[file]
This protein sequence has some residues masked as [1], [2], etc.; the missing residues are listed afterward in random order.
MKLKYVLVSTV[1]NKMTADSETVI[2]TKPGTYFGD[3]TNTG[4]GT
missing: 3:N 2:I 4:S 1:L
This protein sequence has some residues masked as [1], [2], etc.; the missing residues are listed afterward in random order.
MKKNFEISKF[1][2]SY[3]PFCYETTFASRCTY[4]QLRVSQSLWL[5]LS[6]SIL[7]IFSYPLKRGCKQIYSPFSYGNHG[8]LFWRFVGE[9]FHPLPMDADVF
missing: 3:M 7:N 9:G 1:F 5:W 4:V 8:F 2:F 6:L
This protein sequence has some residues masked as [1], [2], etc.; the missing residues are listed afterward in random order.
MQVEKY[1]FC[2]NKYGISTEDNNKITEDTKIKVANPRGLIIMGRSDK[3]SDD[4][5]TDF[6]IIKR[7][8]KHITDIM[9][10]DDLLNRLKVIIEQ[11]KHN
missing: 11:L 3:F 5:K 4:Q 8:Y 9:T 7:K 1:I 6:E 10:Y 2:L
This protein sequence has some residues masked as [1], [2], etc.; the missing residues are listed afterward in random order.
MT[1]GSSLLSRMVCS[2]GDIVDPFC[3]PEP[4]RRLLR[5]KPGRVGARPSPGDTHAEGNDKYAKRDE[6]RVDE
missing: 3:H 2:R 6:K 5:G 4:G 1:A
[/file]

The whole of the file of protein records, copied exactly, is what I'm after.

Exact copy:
This protein sequence has some residues masked as [1], [2], etc.; the missing residues are listed afterward in random order.
MKLKYVLVSTV[1]NKMTADSETVI[2]TKPGTYFGD[3]TNTG[4]GT
missing: 3:N 2:I 4:S 1:L
This protein sequence has some residues masked as [1], [2], etc.; the missing residues are listed afterward in random order.
MKKNFEISKF[1][2]SY[3]PFCYETTFASRCTY[4]QLRVSQSLWL[5]LS[6]SIL[7]IFSYPLKRGCKQIYSPFSYGNHG[8]LFWRFVGE[9]FHPLPMDADVF
missing: 3:M 7:N 9:G 1:F 5:W 4:V 8:F 2:F 6:L
This protein sequence has some residues masked as [1], [2], etc.; the missing residues are listed afterward in random order.
MQVEKY[1]FC[2]NKYGISTEDNNKITEDTKIKVANPRGLIIMGRSDK[3]SDD[4][5]TDF[6]IIKR[7][8]KHITDIM[9][10]DDLLNRLKVIIEQ[11]KHN
missing: 11:L 3:F 5:K 4:Q 8:Y 9:T 7:K 1:I 6:E 10:Y 2:L
This protein sequence has some residues masked as [1], [2], etc.; the missing residues are listed afterward in random order.
MT[1]GSSLLSRMVCS[2]GDIVDPFC[3]PEP[4]RRLLR[5]KPGRVGARPSPGDTHAEGNDKYAKRDE[6]RVDE
missing: 3:H 2:R 6:K 5:G 4:G 1:A